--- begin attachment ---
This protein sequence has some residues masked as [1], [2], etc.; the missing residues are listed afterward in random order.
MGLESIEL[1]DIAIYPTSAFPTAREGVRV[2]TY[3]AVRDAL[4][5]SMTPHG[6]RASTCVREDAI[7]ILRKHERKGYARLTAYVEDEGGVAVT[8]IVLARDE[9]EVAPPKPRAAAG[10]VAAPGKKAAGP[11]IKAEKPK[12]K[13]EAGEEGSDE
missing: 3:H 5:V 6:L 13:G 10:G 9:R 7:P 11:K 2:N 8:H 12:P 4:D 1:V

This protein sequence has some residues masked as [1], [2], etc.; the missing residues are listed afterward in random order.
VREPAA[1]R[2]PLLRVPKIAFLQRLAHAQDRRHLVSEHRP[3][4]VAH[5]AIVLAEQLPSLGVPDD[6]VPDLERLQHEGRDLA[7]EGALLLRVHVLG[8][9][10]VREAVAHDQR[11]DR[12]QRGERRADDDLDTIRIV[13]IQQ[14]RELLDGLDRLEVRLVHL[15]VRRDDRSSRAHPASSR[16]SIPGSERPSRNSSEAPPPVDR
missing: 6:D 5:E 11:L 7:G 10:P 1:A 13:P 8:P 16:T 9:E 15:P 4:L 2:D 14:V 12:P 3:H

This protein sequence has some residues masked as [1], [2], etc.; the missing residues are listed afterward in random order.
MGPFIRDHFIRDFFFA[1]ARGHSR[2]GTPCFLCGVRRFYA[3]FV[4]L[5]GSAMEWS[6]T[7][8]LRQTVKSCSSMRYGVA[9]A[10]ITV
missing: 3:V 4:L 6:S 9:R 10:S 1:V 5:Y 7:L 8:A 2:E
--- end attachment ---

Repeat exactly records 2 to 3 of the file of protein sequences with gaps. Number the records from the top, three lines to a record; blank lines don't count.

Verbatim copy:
This protein sequence has some residues masked as [1], [2], etc.; the missing residues are listed afterward in random order.
VREPAA[1]R[2]PLLRVPKIAFLQRLAHAQDRRHLVSEHRP[3][4]VAH[5]AIVLAEQLPSLGVPDD[6]VPDLERLQHEGRDLA[7]EGALLLRVHVLG[8][9][10]VREAVAHDQR[11]DR[12]QRGERRADDDLDTIRIV[13]IQQ[14]RELLDGLDRLEVRLVHL[15]VRRDDRSSRAHPASSR[16]SIPGSERPSRNSSEAPPPVDR
missing: 6:D 5:E 11:L 7:G 10:P 1:A 13:P 8:P 16:T 9:E 15:P 4:L 2:D 14:V 12:P 3:H

This protein sequence has some residues masked as [1], [2], etc.; the missing residues are listed afterward in random order.
MGPFIRDHFIRDFFFA[1]ARGHSR[2]GTPCFLCGVRRFYA[3]FV[4]L[5]GSAMEWS[6]T[7][8]LRQTVKSCSSMRYGVA[9]A[10]ITV
missing: 3:V 4:L 6:S 9:R 10:S 1:V 5:Y 7:L 8:A 2:E